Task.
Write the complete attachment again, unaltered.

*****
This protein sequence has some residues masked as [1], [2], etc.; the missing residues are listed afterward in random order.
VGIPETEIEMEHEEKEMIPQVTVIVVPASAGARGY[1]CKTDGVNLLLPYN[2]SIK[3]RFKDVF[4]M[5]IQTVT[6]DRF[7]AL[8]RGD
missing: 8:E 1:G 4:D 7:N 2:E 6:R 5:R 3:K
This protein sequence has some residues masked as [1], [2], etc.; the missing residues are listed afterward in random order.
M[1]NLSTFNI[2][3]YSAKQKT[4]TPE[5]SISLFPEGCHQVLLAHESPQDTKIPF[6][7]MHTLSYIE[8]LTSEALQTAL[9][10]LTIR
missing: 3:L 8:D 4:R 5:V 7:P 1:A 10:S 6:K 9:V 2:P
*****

This protein sequence has some residues masked as [1], [2], etc.; the missing residues are listed afterward in random order.
VGIPETEIEMEHEEKEMIPQVTVIVVPASAGARGY[1]CKTDGVNLLLPYN[2]SIK[3]RFKDVF[4]M[5]IQTVT[6]DRF[7]AL[8]RGD
missing: 8:E 1:G 4:D 7:N 2:E 6:R 5:R 3:K
This protein sequence has some residues masked as [1], [2], etc.; the missing residues are listed afterward in random order.
M[1]NLSTFNI[2][3]YSAKQKT[4]TPE[5]SISLFPEGCHQVLLAHESPQDTKIPF[6][7]MHTLSYIE[8]LTSEALQTAL[9][10]LTIR
missing: 3:L 8:D 4:R 5:V 7:P 1:A 10:S 6:K 9:V 2:P